I’ll confess that I had no idea who Kirk Herbstreit was when I first saw this story. Thankfully, my resident college football maven and fellow attorney filled me in. Apparently, for an OSU grad, he’s not too bad…

After years of butting heads with PSU and MSU, Herbstreit has a new three-letter challenge: the IRS. Herbstreit, a former quarterback with Ohio State University and now sports commentator for ESPN, has sued the Internal Revenue Service (IRS) for denying a charitable donation.

Herbstreit and his wife donated their home – but not their property – at 2321 Onandaga Drive to the Upper Arlington Fire Department to use for training purposes. The Herbstreits were thinking of simply razing their property to rebuild when they decided, instead, to donate the home. For purposes of valuing the deduction, the Herbstreits claim to have included only the value of the home and not the property.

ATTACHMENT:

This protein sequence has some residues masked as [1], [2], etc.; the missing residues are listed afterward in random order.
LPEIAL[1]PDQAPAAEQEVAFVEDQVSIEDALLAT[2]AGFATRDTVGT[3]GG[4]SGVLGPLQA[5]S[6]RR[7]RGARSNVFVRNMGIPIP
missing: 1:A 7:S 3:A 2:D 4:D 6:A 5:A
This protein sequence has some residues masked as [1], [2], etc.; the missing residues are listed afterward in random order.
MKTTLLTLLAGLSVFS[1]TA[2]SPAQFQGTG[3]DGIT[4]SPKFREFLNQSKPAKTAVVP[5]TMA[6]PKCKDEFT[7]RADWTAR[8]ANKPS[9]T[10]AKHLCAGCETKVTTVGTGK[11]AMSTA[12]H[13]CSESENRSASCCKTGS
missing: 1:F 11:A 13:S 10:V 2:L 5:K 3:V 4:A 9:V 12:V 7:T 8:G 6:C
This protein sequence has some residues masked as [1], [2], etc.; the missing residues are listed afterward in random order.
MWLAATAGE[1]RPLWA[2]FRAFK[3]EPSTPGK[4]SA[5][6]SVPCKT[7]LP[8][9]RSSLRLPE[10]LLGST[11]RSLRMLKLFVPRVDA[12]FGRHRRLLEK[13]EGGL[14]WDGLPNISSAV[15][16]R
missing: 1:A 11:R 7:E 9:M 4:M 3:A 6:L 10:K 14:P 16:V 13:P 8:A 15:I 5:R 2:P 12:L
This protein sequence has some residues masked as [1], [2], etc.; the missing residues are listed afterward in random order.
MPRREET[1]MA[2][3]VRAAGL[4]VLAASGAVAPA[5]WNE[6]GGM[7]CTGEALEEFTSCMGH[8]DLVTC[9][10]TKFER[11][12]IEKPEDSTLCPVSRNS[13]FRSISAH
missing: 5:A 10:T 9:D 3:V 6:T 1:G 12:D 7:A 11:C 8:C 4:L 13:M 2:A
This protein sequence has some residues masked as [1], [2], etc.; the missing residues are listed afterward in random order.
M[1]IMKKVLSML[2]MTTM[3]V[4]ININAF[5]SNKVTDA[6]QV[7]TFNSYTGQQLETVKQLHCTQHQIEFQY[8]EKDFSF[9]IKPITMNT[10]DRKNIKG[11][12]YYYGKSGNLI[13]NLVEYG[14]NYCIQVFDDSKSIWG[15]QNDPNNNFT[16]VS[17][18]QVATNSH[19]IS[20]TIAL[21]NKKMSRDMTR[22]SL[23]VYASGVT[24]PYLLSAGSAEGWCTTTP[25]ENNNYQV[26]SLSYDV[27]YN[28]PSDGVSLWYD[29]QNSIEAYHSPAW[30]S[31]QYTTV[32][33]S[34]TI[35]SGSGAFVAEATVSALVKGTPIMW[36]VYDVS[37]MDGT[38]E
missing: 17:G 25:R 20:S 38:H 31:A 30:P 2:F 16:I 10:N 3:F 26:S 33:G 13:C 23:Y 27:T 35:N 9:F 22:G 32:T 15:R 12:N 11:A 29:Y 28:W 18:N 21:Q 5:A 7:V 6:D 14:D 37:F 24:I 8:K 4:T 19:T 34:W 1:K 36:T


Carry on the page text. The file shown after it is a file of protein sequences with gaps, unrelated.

While not a common practice, such donations are apparently made from time to time for use in fire department and police department training. The homes can be used for all sorts of training purposes, including learning how to identify arson and search and rescue drills.

I think it’s a brilliant idea. The IRS doesn’t quite agree, arguing that the Herbstreits did not donate their “entire interest” and should not be allowed to take the deduction. To be honest, the logic escapes me. It is not unusual to donate split interests, whether it be a remainder interest in a trust or a conservation easement on real property. That said, I haven’t been able to get ahold of the IRS’ official brief on it yet, so check back in later for more information.

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Kelly Phillips Erb is a tax attorney, tax writer, and podcaster.

Comments

  1. The Tax Advisor published a piece in their November 2008 issue that is in direct conflict with the Service’s position here. As a matter of fact, I advised a client back in May that the land did not need to be transferred along with the structure based on that article. Looks like I need to go back and warn the client!

  2. The IRS has been wrong a lot lately. This looks like just another example in a long line of “wrongness.”

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